When Adm. Stansfield Turner served as director of the CIA from 1977 to 1981, the country was swept up in its concern about the Soviet Union. The fear came at a price.
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We probably focused more attention on what the Soviets were doing than we should have and neglected the problems that were developing in other parts of the world, Turner said Wednesday from Seattle.
Certainly the Middle East deserved more attention in my day than we gave it, he said. It was an area of strategic importance to us, both to the oil and geographic location. I dont think we appreciated the instability that was inherent in that area.
Turner, now 83 and a senior research scholar, will visit Juneaus Assembly Chambers at 5:30 p.m. tonight for a free public discussion and question-and-answer session moderated by Gregg Erickson. Admission is free. The event is sponsored by KTOO and the Juneau World Affairs Council.
Among other things, Turner will address the countrys general malaise toward current events.
The (1979) hostage crisis in Iran really awakened people to realize that America and Americans were at risk in the world, and that we need to be involved to protect American interests and individuals, Turner said.
I think there is less public concern today with events (today) than there was back in the Carter years with events in Iran, he said. And Im not quite sure why. But we need to be involved and much more interested and much more willing to tell the government which way it ought to be going. Thats what democracy is all about.
Turner was a longtime naval commander when former Naval Academy classmate President Jimmy Carter named him director of the CIA. Outside of the Naval War College, he had little experience in intelligence. He famously referred to his position as bean counting.
Known for his operational efficiency, Turner eliminated 832 positions. He sought to peel away what he viewed as the agencys multi-layered bureaucracy of secrets.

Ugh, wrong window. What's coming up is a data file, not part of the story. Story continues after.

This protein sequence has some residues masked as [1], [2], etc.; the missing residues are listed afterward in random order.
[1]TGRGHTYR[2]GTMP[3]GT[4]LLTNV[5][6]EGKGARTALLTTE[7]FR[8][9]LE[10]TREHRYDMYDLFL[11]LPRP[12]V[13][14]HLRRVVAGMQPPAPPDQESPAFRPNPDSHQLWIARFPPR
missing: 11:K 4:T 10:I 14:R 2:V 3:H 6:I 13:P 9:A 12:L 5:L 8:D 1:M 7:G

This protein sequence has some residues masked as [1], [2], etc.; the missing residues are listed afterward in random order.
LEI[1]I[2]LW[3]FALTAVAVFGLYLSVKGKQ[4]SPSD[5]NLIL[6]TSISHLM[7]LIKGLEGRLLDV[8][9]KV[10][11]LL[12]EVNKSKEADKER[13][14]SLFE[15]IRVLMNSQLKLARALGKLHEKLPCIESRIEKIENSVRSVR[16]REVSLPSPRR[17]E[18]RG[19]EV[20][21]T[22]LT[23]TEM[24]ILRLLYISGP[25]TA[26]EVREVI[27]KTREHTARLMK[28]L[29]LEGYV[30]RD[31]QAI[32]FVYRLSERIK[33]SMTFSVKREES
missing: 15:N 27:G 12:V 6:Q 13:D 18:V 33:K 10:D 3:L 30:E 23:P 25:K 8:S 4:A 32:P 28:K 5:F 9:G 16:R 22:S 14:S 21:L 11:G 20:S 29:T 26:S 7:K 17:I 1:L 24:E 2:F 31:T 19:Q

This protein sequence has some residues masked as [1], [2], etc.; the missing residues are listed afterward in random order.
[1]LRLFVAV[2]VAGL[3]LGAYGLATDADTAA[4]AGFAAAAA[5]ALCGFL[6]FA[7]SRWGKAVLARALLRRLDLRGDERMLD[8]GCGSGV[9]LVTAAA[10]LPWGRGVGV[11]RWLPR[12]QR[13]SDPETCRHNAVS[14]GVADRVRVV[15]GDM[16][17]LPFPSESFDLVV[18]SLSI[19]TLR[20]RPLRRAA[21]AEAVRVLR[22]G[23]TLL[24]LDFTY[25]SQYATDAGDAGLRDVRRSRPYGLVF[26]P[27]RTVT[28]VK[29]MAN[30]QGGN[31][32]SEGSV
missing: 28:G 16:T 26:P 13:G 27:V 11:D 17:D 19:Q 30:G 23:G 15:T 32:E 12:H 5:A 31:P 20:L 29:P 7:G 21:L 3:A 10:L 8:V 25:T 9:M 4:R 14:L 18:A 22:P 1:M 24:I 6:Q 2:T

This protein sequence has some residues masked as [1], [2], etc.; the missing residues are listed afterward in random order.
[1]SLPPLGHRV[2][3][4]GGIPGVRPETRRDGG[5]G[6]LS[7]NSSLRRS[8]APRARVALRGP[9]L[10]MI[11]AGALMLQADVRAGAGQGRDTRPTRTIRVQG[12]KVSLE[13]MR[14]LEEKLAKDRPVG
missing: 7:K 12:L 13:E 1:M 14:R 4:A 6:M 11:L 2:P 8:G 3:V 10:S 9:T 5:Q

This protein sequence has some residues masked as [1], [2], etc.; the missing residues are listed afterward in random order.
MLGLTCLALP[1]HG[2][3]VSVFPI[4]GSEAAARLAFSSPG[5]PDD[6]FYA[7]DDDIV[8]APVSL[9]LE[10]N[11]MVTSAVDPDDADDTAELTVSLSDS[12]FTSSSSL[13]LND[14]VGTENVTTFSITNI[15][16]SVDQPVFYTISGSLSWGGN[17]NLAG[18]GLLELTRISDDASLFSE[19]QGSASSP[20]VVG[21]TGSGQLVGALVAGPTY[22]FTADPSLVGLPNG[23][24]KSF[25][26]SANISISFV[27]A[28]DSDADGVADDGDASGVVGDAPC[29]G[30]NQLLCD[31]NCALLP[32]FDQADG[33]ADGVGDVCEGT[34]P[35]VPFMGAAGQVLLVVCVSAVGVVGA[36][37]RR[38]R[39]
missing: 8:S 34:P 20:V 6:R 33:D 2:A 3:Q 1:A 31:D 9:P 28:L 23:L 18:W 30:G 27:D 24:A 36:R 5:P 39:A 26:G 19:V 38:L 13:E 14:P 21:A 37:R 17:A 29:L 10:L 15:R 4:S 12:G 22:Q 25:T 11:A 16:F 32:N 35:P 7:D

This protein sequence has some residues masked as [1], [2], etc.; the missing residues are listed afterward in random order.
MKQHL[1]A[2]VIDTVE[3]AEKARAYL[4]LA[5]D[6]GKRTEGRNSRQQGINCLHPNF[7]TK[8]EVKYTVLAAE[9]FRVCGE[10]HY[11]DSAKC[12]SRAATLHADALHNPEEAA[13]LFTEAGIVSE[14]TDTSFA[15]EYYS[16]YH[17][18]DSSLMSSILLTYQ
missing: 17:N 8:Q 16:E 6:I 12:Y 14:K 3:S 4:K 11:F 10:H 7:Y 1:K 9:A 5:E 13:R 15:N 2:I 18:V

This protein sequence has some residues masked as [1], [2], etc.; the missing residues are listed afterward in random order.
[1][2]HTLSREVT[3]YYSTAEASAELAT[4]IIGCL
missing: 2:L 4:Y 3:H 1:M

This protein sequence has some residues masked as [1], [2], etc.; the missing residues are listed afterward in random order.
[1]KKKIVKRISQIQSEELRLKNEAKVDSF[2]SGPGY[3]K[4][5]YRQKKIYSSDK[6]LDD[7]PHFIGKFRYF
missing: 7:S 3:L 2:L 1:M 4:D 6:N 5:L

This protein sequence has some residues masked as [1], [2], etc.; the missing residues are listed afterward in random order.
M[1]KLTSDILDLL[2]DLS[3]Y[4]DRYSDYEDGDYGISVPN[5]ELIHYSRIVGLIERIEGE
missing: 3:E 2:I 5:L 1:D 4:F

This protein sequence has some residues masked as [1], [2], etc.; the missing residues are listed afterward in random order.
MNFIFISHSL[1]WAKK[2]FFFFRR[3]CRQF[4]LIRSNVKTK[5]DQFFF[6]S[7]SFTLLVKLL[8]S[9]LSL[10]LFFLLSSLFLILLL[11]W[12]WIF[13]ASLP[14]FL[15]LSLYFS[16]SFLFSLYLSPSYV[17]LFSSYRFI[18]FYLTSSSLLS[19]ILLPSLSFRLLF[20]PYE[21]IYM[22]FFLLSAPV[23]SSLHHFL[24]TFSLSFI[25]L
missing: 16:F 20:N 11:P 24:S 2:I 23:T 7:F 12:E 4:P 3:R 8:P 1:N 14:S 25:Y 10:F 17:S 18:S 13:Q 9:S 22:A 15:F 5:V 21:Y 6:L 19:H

His 2005 book, Burn Before Reading: Presidents, CIA Directors, and Secret Intelligence, rails at the agencys inefficiencies. Some have interpreted it as a call to disband the CIA.
Overall, the CIA has done a tremendous job for our country, he said. But its done some things in the past that it should not have done, and we need to rein it in in some form.
It would be helpful to dispense with the baggage of the term CIA, and to draw some distinct line between spying activities and analytic activities, he said. We need a chief of analysis to bring in all 16 agencies together and coordinate their intelligence activities.
The term Central Intelligence Agency, Turner said, seems to create a sense of paranoia.
There are several misperceptions, he said. One is that the CIA can do all kinds of things that it cant, like topple governments at will anywhere in the world. It neither tries to do that nor does it have the capability.
There are also people who have exaggerated impressions about how much spying the CIA does, even in our own country, he said. It really doesnt do that at all.
In recent years, Turner has been outspoken against what he considers corrupt intelligence to support the war in Iraq.
After Vice President Dick Cheney lobbied against Sen. John McCains 2005 bill to bar cruel treatment of prisoners in U.S. custody, Turner told the ITV network in Britain: I am embarrassed that the United States has a vice president for torture. I think it is just reprehensible.
Korry Keeker can be reached at 523-2268 or firstname.lastname@example.org.
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